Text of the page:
I already have a name for my semi-imaginary jam company. It's called "Wildlife Preserves." I even print it on my little labels; it's sort of like vanity publishing, only with food. But wouldn't "Saints Preserve Us" be a choice name for some church's fund raising jam sale? I hereby donate it. Hey now, stop that. (I can hear you groaning.)
This is all in aid of announcing that Putting Up With It season is officially underway here at Toast. I began this weekend with a quadruple batch of my favorite of all the delicious preserves I learned to make in my recent class- a blueberry confit with sherry vinegar and red onions. I also made a normal sized batch of apple jelly, from the class recipe, which is easier than the one I had been using. Both look to be doing well.
I definitely advise against multiplying the recipes, especially if you haven't tried them before- and still need to find out if it's True Love. They are more than exponentially hard in a larger amount, and take forever, instead of just a little while. I knew what I was getting into, but wanted a bunch of extras for gifts. Still, you can always make the smaller batch twice, it will be more exactly measured and timed, and you won't get nearly as hot. So I'm giving you the blueberry recipe, more or less as it was given to me. This is a sweet sour confit, lovely with poultry, game, meats, and cheeses. It's blueberry season- so get going if you'd like to try it out.
My rationale for making so much at once (normally, I am a small batch girl) was that I had an email from Don and Becky, my CSA farmers, saying that flats of organic blueberries were available this week. I couldn't resist, and they are yummy. D and B were also kind enough to give me a box of windfall apples-green and pectin-rich, and perfect for apple jelly. I figure that jars of the blueberry will make some nice XMas presents. Those that I don't consume before December, that is.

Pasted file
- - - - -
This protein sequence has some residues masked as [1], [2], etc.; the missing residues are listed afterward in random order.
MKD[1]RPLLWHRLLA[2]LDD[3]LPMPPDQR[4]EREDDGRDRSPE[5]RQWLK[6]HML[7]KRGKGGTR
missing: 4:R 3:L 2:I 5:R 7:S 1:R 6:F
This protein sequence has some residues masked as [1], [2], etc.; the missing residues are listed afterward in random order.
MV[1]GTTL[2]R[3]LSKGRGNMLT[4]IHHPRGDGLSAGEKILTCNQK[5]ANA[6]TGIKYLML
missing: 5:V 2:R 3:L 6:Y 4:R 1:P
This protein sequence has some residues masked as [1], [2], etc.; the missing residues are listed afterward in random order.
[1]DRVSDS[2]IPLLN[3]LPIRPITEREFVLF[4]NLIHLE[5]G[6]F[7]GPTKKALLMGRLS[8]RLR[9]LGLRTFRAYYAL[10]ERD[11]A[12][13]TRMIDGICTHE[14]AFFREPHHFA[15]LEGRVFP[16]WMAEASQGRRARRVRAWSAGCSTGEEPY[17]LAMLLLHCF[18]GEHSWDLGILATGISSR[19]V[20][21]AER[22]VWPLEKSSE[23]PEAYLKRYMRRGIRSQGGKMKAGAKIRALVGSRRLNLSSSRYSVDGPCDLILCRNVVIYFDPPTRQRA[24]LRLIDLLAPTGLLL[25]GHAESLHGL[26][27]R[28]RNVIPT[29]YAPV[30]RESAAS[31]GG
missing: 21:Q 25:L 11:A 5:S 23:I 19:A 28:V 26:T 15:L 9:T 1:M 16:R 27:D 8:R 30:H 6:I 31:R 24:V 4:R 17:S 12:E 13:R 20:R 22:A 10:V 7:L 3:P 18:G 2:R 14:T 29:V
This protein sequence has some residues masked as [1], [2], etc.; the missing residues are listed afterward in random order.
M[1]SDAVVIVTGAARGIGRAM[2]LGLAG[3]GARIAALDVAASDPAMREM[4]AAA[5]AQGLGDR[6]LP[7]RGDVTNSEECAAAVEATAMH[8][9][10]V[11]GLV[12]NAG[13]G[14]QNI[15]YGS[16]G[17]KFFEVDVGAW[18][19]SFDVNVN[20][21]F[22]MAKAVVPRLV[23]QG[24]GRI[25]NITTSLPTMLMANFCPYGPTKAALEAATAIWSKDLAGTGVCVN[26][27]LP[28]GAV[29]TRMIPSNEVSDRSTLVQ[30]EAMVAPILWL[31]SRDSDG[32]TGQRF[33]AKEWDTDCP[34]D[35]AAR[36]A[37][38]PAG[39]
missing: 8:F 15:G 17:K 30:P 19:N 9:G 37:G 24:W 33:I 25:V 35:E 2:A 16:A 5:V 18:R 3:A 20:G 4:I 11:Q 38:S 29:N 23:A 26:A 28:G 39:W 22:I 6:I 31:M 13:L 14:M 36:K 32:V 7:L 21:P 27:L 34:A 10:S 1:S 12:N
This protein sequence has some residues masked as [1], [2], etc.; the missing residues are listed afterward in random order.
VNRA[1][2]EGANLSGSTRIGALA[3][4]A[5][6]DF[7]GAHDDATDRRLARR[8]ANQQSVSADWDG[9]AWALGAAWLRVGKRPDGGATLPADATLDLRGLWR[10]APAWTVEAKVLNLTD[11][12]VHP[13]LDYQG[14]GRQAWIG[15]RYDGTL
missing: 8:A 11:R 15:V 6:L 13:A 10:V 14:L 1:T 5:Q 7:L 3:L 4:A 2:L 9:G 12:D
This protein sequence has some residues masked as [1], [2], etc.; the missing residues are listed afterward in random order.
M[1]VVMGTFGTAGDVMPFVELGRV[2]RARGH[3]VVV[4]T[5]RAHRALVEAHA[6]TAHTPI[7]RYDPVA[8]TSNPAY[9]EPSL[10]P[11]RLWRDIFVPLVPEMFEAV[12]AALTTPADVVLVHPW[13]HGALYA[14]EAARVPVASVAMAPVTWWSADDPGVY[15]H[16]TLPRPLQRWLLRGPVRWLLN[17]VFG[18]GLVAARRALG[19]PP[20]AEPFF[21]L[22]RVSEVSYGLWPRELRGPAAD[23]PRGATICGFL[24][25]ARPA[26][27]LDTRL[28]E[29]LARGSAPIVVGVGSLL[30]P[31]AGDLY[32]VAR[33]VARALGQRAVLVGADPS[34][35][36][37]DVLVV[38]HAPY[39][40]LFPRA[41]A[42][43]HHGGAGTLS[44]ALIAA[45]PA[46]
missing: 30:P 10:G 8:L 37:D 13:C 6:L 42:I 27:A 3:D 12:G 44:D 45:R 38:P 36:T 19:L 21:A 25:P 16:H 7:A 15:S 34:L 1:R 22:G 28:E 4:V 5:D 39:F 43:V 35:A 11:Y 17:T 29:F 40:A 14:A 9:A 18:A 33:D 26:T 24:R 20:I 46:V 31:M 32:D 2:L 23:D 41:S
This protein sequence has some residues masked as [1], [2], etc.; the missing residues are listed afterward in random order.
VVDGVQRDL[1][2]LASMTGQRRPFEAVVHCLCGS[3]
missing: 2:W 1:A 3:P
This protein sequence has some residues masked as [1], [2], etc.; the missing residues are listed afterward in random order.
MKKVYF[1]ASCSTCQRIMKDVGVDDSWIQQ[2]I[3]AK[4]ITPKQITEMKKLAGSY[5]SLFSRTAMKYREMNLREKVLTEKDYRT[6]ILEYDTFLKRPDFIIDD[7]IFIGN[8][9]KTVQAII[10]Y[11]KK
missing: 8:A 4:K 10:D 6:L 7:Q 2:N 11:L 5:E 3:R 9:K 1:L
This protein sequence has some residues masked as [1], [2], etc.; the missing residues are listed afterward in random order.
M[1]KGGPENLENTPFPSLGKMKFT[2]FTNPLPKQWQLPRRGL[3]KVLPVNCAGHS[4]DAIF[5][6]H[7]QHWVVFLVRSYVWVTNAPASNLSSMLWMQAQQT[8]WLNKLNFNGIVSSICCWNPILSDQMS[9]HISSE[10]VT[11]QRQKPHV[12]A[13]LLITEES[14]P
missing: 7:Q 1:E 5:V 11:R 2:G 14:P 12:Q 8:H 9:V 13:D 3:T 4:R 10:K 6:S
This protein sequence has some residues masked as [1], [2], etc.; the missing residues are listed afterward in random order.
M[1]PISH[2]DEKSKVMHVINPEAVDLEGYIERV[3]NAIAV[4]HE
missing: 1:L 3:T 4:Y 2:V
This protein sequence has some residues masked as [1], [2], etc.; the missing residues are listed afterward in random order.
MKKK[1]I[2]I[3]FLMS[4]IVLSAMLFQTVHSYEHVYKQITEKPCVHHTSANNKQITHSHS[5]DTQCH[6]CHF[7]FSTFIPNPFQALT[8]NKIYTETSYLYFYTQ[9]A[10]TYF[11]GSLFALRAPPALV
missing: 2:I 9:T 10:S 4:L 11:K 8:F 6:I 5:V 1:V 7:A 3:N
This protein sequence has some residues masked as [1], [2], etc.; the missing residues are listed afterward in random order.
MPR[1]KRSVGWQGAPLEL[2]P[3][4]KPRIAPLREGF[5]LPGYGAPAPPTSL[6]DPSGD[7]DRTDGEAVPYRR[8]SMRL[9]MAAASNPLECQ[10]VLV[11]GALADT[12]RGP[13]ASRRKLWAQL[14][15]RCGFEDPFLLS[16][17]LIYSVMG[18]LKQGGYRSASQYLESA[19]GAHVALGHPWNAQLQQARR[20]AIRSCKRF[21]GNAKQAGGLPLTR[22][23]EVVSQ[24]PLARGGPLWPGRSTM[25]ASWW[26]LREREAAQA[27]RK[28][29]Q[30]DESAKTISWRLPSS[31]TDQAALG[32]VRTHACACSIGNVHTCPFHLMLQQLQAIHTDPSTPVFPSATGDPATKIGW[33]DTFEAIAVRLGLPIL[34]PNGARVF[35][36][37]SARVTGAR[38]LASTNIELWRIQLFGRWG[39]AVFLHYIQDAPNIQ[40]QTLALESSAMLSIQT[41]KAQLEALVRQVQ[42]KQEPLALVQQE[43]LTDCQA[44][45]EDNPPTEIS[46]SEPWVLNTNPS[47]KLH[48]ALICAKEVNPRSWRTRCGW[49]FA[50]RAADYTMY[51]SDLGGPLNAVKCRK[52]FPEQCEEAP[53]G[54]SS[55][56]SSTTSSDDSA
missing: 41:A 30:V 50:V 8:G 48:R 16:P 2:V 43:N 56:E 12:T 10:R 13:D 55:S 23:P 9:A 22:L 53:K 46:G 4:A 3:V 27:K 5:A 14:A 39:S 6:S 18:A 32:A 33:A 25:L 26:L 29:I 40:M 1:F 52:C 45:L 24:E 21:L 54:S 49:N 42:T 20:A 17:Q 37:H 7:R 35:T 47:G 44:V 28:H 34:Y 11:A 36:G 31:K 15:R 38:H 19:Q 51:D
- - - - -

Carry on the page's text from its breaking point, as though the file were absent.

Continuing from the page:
Here is the method I used, just slightly adapted from the French Pastry School recipe, that will make 4 or 5 in the smaller, 4 oz jars. Measurements are in grams, by weight, and I haven't converted them to pounds and ounces (easy to do yourself, if your scale doesn't do metric) or volume- it really is better to use a scale, and a proper digital kitchen scale is relatively inexpensive and worthy. Also, they take up almost no space. End sales pitch.
300g peeled red onion
200g Jerez sherry vinegar
50g balsamic vinegar
200g pinot noir
300g blueberries (about 1 pint)
50g olive oil
50g good butter
Heat jars in a 225F oven to sterilize. Boil new lids and a canning funnel in water for 5 minutes. Turn off the heat and let them rest in the water.
Chop the onions finely. Heat the olive oil and butter in a heavy pan, and add the onions, salt and pepper. As I used slightly salted local meadow butter, I didn't add more salt. Cook over a medium heat for about 10 minutes, until transparent. Add sugar and honey, and stir in well with a non metal utensil. Add the sherry vinegar, wine and blueberries, and cook on a low to medium heat for about 40 minutes, until it is nice and thick and sticky, stirring on and off, more on than off towards the end. Add the balsamic, bring back to a boil, and ladle into the prepared jars. Screw on the clean lids, and turn the jars upside down. Leave them overnight, and press on the top of the lids to check for a seal in the morning. Refrigerate and use the boingers first.
I think you are going to love this sweet and sour touch with all that is grilled and roasted.
Had some with fried chicken, and that was nice, too.